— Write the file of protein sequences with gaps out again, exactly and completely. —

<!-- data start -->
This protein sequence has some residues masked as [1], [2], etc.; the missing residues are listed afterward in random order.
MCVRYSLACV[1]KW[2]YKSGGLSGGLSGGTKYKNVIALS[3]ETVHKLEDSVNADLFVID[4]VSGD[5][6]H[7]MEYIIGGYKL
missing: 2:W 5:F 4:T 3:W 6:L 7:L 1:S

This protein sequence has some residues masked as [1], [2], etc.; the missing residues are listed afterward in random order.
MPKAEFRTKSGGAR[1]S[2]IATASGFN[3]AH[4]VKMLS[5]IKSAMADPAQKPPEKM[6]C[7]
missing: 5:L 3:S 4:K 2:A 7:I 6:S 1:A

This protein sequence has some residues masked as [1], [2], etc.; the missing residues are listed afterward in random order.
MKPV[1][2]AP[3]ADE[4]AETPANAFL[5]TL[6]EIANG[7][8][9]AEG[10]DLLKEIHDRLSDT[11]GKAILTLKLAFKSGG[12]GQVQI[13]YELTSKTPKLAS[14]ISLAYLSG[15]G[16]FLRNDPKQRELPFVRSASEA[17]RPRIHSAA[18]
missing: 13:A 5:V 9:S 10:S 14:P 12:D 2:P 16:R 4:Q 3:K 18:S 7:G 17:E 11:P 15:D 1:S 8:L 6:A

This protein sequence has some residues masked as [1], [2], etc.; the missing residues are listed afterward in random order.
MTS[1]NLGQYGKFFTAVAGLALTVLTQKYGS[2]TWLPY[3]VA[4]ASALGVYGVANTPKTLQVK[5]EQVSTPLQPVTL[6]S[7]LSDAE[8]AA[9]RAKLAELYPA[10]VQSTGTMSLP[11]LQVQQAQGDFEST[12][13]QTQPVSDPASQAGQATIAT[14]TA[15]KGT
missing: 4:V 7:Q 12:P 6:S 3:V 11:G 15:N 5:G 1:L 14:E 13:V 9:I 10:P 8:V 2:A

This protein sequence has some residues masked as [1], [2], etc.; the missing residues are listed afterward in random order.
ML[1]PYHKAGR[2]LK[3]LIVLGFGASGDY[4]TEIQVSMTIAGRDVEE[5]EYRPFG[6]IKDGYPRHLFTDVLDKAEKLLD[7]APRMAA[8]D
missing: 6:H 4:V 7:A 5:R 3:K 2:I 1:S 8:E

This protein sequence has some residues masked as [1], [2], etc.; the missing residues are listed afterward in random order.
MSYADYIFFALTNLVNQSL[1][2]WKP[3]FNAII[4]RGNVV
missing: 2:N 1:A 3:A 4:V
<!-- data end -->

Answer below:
This protein sequence has some residues masked as [1], [2], etc.; the missing residues are listed afterward in random order.
MCVRYSLACV[1]KW[2]YKSGGLSGGLSGGTKYKNVIALS[3]ETVHKLEDSVNADLFVID[4]VSGD[5][6]H[7]MEYIIGGYKL
missing: 2:W 5:F 4:T 3:W 6:L 7:L 1:S

This protein sequence has some residues masked as [1], [2], etc.; the missing residues are listed afterward in random order.
MPKAEFRTKSGGAR[1]S[2]IATASGFN[3]AH[4]VKMLS[5]IKSAMADPAQKPPEKM[6]C[7]
missing: 5:L 3:S 4:K 2:A 7:I 6:S 1:A

This protein sequence has some residues masked as [1], [2], etc.; the missing residues are listed afterward in random order.
MKPV[1][2]AP[3]ADE[4]AETPANAFL[5]TL[6]EIANG[7][8][9]AEG[10]DLLKEIHDRLSDT[11]GKAILTLKLAFKSGG[12]GQVQI[13]YELTSKTPKLAS[14]ISLAYLSG[15]G[16]FLRNDPKQRELPFVRSASEA[17]RPRIHSAA[18]
missing: 13:A 5:V 9:S 10:S 14:P 12:D 2:P 16:R 4:Q 3:K 18:S 7:G 17:E 11:P 15:D 1:S 8:L 6:A

This protein sequence has some residues masked as [1], [2], etc.; the missing residues are listed afterward in random order.
MTS[1]NLGQYGKFFTAVAGLALTVLTQKYGS[2]TWLPY[3]VA[4]ASALGVYGVANTPKTLQVK[5]EQVSTPLQPVTL[6]S[7]LSDAE[8]AA[9]RAKLAELYPA[10]VQSTGTMSLP[11]LQVQQAQGDFEST[12][13]QTQPVSDPASQAGQATIAT[14]TA[15]KGT
missing: 4:V 7:Q 12:P 6:S 3:V 11:G 15:N 5:G 1:L 14:E 13:V 9:I 10:P 8:V 2:A

This protein sequence has some residues masked as [1], [2], etc.; the missing residues are listed afterward in random order.
ML[1]PYHKAGR[2]LK[3]LIVLGFGASGDY[4]TEIQVSMTIAGRDVEE[5]EYRPFG[6]IKDGYPRHLFTDVLDKAEKLLD[7]APRMAA[8]D
missing: 6:H 4:V 7:A 5:R 3:K 2:I 1:S 8:E

This protein sequence has some residues masked as [1], [2], etc.; the missing residues are listed afterward in random order.
MSYADYIFFALTNLVNQSL[1][2]WKP[3]FNAII[4]RGNVV
missing: 2:N 1:A 3:A 4:V